Freddie’s son FRANK BALDWIN thinks so. Read his fascinating piece here.


GEORDIE GREIG, editor of the Mail on Sunday, has been appointed editor of the Daily Mail.

Greig, a staunch Remainer, replaces Brexiteer Paul Dacre who is stepping down ahead of his 70th birthday in November. 

Ted Verity, joint deputy editor of the Daily Mail, will take control of the Mail on Sunday.

Lord Rothermere, who controls the two papers, said: “Geordie has been an outstanding editor of the Mail on Sunday, and I am delighted that he will continue the high-quality journalism that Paul has made a hallmark of the Daily Mail for more than 25 years.”

The champagne may not be popping at Northcliffe House just yet as Dacre is to remain as chairman and editor-in-chief of Associated Newspapers.

Favourites to succeed Dacre, who has been Daily Mail editor for 26 years, had been Gerard Greaves, joint deputy editor of the Daily Mail; Chris Evans, editor of the Daily Telegraph and Tony Gallagher, The Sun’s editor.

The Guardian reported: Any change to the Daily Mail’s editorial line on Brexit could have substantial implications for the government. Under Dacre’s leadership, the paper has launched ferocious front-page attacks on public figures who it deems to have challenged the decision to leave the EU. 

One labelled high court judges “enemies of the people”, another urged Theresa May to “crush the saboteurs” with an early election, and a recent attack on the House of Lords described them as “dinosaurs in ermine”.

The paper is regularly the focus of morning news meetings in Downing Street, while Dacre was an early and consistent backer of Theresa May’s policies.

Greig, however, has repeatedly clashed with Dacre during his stint at the Mail on Sunday. Staff at both papers expressed surprise at the idea the two editors would be able to work together during the transition period, saying there was no love lost between them.

The sister news outlets repeatedly clashed during the Brexit campaign, and Greig’s Mail on Sunday has often gone out of its way to rubbish the daily paper’s scoops.

Greig has been in his current job since 2012, having previously edited the London Evening Standard and Tatler magazine. 

Polly Toynbee’s demolition of Dacre

The Poke’s favourite farewells
The damage is done, says Roy Greenslade

Dacre the genius, by Roger Alton


SHERWOOD FOREST, Thursday, June 28, 2018: After an exhausting manhunt I can successfully report that Portland Bill, alias Wonky (Bill) Wheeler has been found alive and well following his ordeal under the knife at a Nottingham hospital.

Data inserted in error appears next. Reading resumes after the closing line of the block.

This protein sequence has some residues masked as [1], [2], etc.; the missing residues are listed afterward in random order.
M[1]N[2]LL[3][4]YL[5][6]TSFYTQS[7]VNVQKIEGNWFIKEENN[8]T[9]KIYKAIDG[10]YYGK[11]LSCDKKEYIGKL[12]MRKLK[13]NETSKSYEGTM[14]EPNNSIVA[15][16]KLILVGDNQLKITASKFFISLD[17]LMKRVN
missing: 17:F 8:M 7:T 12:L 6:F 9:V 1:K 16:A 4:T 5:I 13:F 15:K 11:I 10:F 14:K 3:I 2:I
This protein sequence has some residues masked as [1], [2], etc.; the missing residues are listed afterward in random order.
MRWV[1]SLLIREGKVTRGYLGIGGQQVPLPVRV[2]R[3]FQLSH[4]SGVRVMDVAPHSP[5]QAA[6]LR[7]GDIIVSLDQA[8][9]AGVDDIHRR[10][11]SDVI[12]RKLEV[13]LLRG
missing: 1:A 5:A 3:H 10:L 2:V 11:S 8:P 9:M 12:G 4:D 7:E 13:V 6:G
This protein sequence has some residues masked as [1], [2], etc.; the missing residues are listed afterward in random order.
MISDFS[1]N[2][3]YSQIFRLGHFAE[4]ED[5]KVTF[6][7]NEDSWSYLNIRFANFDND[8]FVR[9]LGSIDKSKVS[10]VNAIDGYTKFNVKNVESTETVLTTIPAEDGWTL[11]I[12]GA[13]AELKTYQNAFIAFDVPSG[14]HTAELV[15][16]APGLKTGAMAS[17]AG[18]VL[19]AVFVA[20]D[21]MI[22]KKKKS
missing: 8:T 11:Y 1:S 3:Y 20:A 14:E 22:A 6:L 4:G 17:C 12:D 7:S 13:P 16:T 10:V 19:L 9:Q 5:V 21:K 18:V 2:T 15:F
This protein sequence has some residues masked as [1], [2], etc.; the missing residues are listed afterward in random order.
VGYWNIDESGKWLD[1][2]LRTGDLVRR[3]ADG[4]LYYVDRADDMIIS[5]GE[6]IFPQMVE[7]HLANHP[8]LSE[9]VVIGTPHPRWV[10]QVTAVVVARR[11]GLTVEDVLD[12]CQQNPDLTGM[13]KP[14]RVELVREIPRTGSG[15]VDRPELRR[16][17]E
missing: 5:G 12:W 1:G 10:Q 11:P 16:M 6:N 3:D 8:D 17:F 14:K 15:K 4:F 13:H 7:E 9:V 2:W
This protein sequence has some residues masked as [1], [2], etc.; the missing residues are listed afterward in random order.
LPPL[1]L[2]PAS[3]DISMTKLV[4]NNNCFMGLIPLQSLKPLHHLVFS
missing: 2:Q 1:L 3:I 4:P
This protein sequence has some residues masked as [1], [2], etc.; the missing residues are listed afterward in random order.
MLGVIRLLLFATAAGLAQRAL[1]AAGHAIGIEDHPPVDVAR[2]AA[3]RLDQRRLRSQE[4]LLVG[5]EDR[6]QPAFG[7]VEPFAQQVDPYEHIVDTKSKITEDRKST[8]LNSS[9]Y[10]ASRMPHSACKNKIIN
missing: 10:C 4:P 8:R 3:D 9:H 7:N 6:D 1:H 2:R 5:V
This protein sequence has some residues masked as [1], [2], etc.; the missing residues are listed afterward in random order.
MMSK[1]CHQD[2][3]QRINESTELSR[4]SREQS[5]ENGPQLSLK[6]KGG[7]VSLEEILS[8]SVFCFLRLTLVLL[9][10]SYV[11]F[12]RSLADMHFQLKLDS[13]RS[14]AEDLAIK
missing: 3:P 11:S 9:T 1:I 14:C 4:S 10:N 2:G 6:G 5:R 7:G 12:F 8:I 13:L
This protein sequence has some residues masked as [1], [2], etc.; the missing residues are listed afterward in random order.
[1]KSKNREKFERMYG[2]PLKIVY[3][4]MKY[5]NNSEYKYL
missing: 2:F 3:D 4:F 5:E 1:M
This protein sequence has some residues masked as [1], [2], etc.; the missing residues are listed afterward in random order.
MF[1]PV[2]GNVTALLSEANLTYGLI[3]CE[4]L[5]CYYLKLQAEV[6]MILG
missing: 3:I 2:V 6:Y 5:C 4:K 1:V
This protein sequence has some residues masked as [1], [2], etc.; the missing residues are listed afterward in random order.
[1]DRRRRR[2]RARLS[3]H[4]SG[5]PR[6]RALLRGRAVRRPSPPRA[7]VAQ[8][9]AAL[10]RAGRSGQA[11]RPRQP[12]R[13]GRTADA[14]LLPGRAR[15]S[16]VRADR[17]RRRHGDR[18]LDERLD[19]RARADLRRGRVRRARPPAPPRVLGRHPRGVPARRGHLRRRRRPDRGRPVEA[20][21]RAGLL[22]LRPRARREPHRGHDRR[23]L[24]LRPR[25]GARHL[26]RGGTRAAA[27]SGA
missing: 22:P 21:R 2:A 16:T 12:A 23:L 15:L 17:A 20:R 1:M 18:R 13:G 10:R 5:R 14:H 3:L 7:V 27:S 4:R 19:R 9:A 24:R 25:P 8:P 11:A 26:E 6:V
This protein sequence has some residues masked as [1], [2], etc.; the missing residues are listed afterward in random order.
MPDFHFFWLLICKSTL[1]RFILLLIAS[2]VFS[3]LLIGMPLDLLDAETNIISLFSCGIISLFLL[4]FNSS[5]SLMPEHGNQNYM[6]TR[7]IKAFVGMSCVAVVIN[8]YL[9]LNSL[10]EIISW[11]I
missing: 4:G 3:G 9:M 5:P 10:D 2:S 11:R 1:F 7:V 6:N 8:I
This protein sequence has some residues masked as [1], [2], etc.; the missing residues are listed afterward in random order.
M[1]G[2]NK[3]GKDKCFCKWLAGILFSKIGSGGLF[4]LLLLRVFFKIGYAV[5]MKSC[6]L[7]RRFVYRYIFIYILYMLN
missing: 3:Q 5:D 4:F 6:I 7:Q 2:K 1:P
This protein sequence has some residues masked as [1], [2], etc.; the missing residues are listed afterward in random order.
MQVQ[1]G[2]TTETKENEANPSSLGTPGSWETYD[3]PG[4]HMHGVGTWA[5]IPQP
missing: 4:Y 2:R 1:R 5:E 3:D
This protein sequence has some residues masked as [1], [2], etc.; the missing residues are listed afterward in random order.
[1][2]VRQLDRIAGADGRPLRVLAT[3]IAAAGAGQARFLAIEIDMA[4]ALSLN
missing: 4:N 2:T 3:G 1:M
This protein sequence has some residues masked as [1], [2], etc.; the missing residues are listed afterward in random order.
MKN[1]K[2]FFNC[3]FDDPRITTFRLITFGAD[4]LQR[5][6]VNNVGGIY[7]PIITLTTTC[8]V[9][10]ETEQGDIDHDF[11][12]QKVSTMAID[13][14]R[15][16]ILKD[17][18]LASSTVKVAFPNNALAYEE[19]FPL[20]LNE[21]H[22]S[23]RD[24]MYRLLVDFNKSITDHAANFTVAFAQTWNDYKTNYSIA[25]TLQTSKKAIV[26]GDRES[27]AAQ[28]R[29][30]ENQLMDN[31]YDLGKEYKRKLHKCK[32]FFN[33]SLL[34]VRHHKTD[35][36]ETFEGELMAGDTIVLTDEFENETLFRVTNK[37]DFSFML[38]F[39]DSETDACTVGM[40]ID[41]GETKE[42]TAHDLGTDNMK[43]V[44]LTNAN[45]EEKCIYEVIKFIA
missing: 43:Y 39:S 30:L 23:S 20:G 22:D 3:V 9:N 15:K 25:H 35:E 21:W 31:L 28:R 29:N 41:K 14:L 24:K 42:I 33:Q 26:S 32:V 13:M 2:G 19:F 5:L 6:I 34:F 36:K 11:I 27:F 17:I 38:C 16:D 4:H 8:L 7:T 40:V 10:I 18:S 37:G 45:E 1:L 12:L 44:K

The former Daily Express Regional Chief Sub emerged from his forest hideaway at 1pm today and hobbled down the steps of Log Cabin 51 into the dense undergrowth of the discreet Sherwood Pines Holiday Village where he is peacefully recuperating with his nurse — new partner Lola.

Proudly sporting a body-hugging pair of Lincoln Green surgical stockings that wrapped their way tantalisingly to the top of his dark blue summer shorts, he waved his adjustable, aluminium, arm-supporting hospital walking stick and uttered the familiar Fleet Street greeting: “Fancy a beer then Tel?”

His four-hour ordeal having his knee replaced was successful, he revealed but the alluring stockings were to prevent any thrombosis during his journey back to gardening health. The asparagus plot awaited in the front garden of his recently-purchased listed cottage in Portland, Dorset, where he was headed by train the next day.

At the local hostelry in the nearby upmarket village of Edwinstowe, Bill and Lola joined me for refreshment and told me of their plans. When health allows they will take the high road to Scotland with their newly-purchased little caravan. “Nothing special,” said Bill, “the tow bar cost more than the mobile living quarters.” But he does tow it in his pride and joy — his precious Jag, paid for courtesy of Richard Desmond. 

“Then I might get little boat and go fishing around Portland Harbour,” he added. “I’ll also be joining clubs and societies, there’s so much to do and Portland is such a pretty place.”

Dropping Bill back at his little wooden home and hot tub in the Sherwood greenery, I headed for Lincoln thinking how pleased I was that I had caught up with the old Fleet Street mate I had known for over 40 years. To me, he hadn’t changed at all — except he didn’t wear stockings in those days … I don’t think.  

Bill’s wonky knee is fixed




Friday, June 29: 1am 

Bewildered Traveller, in his late forties, emerges, blinking, from Shenfield station in Essex (19 miles from Liverpool Street) and asks Friendly Cabbie at head of rank: “Where am I?”

FC: “Shenfield in Essex.”

BT: “Oh, shit!”

FC: “Where do you want to be?”

BT: “West Drayton.” (13 miles from Paddington)

FC: “Oh, shit!”

BT: “How far away is it?”

FC: “Well, if you think of the M25 as a clock, West Drayton’s at 9 and Shenfield is at 3.”

BT: “Oh, shit!”

So an hour and twenty minutes later Bewildered Traveller, who wasn’t drunk, Friendly Cabbie (an experienced judge of these things), insists  he is dropped off at his home near the Park Hotel not far from Heathrow.

Even by then he still couldn’t explain why he went to the wrong station and caught a train heading in the wrong direction to a station he’d never heard of.

Cost of his adventure? £150. Even then, this being Essex, he got a deal: the metered fare would have been £187.60.



Culture Secretary Matt Hancock has cleared Trinity Mirror's takeover of Express Newspapers, meaning there will be no further public interest or competition probes into the merger. 

Mr Hancock said in a written statement last night he will not refer the merger for a phase-two investigation, which would have seen the Competition and Markets Authority instigate a six-month investigation into the deal.

Trinity Mirror rebranded as Reach last month.

Full story